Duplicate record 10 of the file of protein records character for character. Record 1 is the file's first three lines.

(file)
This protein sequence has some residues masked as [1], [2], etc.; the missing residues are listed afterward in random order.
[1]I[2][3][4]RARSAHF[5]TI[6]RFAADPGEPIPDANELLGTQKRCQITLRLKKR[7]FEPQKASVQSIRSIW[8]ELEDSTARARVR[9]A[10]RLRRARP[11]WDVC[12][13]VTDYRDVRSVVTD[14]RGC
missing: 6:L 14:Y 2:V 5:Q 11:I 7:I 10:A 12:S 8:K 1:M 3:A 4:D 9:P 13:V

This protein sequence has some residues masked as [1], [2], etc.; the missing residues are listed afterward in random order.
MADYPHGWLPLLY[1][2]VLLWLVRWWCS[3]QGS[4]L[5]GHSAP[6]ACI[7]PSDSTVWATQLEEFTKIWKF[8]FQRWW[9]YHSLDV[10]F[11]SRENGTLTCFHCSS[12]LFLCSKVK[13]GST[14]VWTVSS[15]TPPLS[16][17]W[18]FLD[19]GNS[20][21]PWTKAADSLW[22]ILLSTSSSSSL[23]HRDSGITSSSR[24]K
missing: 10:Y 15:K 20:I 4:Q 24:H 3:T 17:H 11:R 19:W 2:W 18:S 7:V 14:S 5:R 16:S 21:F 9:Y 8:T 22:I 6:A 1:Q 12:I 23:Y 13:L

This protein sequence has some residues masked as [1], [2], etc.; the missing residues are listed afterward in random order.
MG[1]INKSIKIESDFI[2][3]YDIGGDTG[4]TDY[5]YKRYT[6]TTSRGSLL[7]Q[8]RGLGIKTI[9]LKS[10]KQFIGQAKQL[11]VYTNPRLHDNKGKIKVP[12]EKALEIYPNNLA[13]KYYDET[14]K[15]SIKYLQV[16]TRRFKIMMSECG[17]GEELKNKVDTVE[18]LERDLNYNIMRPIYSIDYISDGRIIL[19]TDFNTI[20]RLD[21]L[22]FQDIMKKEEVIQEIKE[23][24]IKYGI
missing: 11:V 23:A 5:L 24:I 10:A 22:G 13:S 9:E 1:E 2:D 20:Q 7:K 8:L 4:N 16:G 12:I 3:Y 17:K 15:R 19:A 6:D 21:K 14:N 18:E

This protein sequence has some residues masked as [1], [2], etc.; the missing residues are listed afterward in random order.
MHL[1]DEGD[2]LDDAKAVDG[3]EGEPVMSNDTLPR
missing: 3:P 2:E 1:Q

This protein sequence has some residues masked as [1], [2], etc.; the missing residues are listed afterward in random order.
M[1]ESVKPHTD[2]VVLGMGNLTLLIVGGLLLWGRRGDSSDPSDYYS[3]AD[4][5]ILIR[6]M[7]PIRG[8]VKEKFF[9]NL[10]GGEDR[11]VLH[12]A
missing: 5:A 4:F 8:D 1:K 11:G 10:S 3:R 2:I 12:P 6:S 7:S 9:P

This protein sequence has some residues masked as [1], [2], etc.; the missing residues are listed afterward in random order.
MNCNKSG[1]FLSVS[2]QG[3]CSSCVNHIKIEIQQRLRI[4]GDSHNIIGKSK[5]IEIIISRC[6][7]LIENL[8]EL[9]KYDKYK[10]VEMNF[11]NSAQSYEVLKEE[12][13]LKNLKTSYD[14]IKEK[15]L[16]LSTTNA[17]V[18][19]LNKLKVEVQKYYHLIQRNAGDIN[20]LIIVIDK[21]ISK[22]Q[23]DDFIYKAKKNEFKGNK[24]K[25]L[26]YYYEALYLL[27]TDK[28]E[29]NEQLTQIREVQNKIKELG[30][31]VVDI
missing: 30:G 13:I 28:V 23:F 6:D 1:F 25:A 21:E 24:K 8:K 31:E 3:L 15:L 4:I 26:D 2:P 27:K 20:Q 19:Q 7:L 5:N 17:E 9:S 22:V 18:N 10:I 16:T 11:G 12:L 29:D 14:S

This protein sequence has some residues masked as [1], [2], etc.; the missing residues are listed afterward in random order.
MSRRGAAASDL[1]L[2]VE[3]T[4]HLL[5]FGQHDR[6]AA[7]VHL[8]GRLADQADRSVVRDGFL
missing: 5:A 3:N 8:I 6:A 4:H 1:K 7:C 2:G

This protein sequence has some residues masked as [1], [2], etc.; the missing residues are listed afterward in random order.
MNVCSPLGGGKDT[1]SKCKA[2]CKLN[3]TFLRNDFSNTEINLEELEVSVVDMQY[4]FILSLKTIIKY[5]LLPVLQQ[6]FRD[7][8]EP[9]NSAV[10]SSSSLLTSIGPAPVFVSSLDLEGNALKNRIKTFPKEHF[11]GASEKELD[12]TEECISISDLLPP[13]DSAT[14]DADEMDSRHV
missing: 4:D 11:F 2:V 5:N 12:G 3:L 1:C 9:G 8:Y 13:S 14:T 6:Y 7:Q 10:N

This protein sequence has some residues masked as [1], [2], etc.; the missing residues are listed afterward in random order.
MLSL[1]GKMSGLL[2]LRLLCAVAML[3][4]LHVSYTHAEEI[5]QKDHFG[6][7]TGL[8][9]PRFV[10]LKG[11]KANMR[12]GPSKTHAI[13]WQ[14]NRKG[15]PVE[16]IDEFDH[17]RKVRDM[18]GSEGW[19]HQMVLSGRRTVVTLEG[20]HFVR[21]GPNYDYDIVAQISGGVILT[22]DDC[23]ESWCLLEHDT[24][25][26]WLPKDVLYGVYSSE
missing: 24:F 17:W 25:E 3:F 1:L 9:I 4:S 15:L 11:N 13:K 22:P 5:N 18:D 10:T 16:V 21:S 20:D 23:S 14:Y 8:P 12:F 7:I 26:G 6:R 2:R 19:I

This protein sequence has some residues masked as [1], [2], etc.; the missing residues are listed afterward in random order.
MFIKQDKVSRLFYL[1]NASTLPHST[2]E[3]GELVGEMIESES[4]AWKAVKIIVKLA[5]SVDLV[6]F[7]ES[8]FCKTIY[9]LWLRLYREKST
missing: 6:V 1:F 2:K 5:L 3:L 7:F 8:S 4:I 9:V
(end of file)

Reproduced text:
This protein sequence has some residues masked as [1], [2], etc.; the missing residues are listed afterward in random order.
MFIKQDKVSRLFYL[1]NASTLPHST[2]E[3]GELVGEMIESES[4]AWKAVKIIVKLA[5]SVDLV[6]F[7]ES[8]FCKTIY[9]LWLRLYREKST
missing: 6:V 1:F 2:K 5:L 3:L 7:F 8:S 4:I 9:V